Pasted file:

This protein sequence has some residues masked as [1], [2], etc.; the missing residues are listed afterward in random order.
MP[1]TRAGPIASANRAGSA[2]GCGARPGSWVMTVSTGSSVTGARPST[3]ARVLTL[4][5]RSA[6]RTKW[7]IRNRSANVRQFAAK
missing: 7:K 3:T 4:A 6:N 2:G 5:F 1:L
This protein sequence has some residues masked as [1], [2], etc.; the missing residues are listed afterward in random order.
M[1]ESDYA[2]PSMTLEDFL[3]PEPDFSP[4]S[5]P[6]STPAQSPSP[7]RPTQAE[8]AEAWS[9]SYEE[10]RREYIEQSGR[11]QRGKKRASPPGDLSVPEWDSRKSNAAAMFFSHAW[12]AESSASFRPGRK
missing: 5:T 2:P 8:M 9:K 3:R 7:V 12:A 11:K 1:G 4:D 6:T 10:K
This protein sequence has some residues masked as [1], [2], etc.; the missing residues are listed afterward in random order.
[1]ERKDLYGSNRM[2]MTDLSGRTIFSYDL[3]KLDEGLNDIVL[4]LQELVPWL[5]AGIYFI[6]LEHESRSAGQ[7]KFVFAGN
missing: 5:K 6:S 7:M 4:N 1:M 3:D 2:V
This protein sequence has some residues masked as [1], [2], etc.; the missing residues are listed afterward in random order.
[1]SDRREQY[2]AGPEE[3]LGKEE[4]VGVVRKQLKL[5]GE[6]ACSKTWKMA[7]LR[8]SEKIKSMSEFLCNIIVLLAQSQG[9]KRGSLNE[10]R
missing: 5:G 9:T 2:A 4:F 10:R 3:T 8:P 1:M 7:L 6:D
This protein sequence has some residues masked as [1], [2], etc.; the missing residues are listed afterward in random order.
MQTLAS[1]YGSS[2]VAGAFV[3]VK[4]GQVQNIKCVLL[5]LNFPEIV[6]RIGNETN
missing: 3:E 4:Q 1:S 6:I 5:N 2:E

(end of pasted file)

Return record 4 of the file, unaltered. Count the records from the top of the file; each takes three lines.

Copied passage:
This protein sequence has some residues masked as [1], [2], etc.; the missing residues are listed afterward in random order.
[1]SDRREQY[2]AGPEE[3]LGKEE[4]VGVVRKQLKL[5]GE[6]ACSKTWKMA[7]LR[8]SEKIKSMSEFLCNIIVLLAQSQG[9]KRGSLNE[10]R
missing: 5:G 9:T 2:A 4:F 10:R 3:T 8:P 1:M 7:L 6:D